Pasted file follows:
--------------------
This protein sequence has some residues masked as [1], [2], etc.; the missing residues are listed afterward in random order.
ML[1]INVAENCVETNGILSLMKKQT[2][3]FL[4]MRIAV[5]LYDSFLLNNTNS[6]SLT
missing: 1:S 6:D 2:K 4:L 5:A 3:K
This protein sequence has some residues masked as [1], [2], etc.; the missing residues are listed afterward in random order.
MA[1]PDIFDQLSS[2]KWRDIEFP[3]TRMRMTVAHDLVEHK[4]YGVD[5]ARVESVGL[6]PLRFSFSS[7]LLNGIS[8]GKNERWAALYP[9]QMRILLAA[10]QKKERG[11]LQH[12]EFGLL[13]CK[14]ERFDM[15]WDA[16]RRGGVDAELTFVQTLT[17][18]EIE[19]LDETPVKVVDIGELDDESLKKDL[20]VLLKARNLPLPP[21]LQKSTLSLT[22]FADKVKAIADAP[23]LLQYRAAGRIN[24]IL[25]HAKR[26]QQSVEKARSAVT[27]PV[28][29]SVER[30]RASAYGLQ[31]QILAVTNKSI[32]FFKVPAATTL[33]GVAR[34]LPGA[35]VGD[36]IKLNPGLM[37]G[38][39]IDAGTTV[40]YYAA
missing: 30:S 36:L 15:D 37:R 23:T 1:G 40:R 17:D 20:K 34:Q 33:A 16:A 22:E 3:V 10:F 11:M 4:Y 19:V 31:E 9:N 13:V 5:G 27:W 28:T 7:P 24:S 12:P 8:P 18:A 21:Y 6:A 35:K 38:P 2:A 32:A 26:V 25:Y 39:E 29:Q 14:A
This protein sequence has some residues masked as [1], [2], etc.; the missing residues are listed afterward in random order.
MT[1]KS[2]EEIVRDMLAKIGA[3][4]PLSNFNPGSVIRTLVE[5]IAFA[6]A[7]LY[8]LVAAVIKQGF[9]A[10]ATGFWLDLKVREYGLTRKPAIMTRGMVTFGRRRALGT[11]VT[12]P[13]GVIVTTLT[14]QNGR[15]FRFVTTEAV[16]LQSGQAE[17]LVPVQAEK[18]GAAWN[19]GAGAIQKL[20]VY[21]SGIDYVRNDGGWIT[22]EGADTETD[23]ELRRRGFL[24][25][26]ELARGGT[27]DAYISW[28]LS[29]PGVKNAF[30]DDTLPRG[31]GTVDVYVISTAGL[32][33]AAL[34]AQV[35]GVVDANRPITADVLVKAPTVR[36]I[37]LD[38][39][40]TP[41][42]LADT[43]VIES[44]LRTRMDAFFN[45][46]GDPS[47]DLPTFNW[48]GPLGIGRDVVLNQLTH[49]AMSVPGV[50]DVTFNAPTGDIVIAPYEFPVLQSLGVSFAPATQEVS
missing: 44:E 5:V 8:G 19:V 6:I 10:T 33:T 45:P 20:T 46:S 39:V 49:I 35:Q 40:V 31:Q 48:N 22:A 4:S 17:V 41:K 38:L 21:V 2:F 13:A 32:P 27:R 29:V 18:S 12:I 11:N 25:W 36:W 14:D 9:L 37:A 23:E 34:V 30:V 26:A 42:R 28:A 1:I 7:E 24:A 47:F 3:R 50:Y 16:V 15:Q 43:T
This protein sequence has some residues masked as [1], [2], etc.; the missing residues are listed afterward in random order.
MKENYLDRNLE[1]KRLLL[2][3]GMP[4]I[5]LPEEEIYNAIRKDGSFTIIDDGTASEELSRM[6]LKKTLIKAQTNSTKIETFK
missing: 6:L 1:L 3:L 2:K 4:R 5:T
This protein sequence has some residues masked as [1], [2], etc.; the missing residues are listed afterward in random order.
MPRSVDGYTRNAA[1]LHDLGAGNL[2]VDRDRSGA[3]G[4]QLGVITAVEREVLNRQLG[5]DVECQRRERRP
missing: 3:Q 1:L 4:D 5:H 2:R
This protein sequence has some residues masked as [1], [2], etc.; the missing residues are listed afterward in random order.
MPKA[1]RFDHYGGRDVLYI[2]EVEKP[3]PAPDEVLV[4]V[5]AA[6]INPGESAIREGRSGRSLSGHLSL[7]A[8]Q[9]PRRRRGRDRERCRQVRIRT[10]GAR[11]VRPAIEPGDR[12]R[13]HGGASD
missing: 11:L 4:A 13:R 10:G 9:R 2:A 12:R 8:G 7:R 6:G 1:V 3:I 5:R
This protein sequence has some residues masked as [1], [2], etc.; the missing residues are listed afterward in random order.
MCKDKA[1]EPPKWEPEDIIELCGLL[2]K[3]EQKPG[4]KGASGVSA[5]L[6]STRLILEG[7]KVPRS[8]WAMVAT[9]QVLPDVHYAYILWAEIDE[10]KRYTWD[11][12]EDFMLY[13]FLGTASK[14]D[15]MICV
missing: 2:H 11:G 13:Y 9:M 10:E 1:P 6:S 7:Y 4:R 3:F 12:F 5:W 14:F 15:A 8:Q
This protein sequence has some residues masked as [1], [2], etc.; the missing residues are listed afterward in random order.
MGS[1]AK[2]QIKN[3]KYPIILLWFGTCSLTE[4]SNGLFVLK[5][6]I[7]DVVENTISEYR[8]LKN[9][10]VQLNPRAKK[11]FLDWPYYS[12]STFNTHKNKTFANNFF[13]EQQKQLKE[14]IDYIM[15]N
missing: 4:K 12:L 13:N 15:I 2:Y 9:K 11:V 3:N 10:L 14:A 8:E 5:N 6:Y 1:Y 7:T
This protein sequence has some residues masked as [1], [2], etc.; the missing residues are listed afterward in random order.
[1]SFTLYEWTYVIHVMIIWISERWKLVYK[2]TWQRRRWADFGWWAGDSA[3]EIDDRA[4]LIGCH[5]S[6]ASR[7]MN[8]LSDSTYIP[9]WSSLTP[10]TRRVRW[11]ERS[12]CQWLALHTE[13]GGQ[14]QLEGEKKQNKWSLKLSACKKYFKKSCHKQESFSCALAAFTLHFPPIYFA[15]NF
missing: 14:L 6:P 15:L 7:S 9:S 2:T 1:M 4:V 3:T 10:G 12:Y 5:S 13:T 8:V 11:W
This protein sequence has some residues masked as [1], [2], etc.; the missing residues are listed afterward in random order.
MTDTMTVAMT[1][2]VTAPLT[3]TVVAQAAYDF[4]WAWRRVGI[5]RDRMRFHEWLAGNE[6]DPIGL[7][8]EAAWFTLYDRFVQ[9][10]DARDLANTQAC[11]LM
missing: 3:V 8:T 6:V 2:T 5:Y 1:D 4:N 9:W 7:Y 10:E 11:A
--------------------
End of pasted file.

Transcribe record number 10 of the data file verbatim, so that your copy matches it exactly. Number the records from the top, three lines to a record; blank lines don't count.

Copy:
This protein sequence has some residues masked as [1], [2], etc.; the missing residues are listed afterward in random order.
MTDTMTVAMT[1][2]VTAPLT[3]TVVAQAAYDF[4]WAWRRVGI[5]RDRMRFHEWLAGNE[6]DPIGL[7][8]EAAWFTLYDRFVQ[9][10]DARDLANTQAC[11]LM
missing: 3:V 8:T 6:V 2:T 5:Y 1:D 4:N 9:W 7:Y 10:E 11:A